Tunnel Vision

08/01/2009 02:00:00 AM

You’ll need “a nice, open piece of ground” that is well drained and unimpeded by a tree line that can interfere with ventilation, Evans says. Don’t put your tunnel at the bottom of a hill where cold air collects.

Growing project

Roberts Family Farms in Layton, Utah, started growing tomatoes in tunnels three years ago and added strawberries this year, says partner Tyson Roberts.

There are differences from growing in a field, he says. For example, fertilization requirements for the tomatoes are different, mildew and fungus can be a problem if you don’t allow for ample ventilation, and lack of air movement can hinder pollination.

“We learned that the hard way,” Roberts says. This year, he left the doors of his tunnel open for a few hours every day to enhance pollination.

Roberts built two fairly permanent steel structures, each 30 by 65 feet, for $1,300 apiece. You can buy kits for $2,000 to $10,000, but a neighboring farmer sold him the parts from tunnels he had taken down.

One advantage of the hoop house is that it allows you to gain customers in early spring and keep them through the fall, Roberts says. He can charge up to $3 per pound for tomatoes at farmers markets early in the season.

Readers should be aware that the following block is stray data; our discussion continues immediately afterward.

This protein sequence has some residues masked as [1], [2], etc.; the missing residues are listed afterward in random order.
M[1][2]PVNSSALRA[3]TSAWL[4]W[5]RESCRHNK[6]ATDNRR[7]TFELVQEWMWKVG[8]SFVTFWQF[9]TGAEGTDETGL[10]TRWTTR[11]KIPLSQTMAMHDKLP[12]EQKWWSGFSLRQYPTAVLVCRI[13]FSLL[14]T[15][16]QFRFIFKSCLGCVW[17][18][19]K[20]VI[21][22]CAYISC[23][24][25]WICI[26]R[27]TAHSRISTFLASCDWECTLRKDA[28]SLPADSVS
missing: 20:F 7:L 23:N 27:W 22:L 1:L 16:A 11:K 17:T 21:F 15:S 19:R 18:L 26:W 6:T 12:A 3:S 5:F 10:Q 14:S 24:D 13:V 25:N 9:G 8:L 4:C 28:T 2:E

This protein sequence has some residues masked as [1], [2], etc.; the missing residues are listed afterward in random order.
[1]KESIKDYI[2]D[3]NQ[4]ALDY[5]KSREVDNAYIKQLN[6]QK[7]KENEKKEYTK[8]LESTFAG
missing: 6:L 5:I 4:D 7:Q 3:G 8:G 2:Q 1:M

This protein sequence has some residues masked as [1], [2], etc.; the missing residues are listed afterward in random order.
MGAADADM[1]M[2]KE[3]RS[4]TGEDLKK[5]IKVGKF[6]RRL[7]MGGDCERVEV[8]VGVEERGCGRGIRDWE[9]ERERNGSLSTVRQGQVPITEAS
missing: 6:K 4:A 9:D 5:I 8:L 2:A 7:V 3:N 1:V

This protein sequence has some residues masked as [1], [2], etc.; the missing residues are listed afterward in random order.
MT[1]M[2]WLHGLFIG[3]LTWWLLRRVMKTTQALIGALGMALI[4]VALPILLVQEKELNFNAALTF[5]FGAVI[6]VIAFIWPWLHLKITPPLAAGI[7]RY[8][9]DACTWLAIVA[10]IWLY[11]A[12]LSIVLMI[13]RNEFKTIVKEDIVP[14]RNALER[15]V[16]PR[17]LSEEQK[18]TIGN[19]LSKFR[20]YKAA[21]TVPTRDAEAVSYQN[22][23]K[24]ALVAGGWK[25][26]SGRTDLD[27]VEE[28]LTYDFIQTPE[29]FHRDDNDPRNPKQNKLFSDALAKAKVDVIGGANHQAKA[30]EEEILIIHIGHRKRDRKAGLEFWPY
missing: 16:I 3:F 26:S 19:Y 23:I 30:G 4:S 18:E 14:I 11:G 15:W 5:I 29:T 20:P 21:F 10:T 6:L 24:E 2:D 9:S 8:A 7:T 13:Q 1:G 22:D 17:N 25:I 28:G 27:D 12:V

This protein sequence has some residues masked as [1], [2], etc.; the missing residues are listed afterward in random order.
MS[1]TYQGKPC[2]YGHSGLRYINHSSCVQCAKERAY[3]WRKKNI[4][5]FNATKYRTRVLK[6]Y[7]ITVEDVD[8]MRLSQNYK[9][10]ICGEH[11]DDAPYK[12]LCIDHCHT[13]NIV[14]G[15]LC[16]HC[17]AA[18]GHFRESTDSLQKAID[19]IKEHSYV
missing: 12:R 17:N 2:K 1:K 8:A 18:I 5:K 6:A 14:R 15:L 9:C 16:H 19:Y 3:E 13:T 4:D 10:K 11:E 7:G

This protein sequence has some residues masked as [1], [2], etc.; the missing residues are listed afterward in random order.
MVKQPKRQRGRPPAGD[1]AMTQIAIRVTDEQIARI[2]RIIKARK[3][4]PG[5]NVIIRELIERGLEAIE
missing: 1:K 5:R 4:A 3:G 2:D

Grower Bradford raises high-value red and yellow bell peppers in his tunnel.

He has 20 years experience with greenhouses, but he added a 30- by 50-foot high tunnel to his operation last year.

Bradford paid $3,000 for the frame and plastic covering, and took in an extra $3,000 to $4,000—minus about $800 for labor and expenses—by extending his growing season.

He plans to build another this fall, if he can find the time. Eventually, he may convert the tunnel to a greenhouse.

A help for small farmers

Tunnels are especially beneficial for small-scale growers who do direct marketing and are looking to expand their growing season and the range of products they can grow, says Brent Black, Extension fruit specialist for Utah State University in Logan.

Black has had good luck with strawberries, some success with raspberries, and he is experimenting with blackberries, which are “marginally hardy in our climate.” Colleagues are looking at items, such as lettuce, spinach, chard and bok choy.

They grow in steel-framed structures about 90 feet long and 24 to 30 feet wide that cost from $2,000 to $4,000, depending on factors, such as how sturdy they are and how much ventilation they offer.



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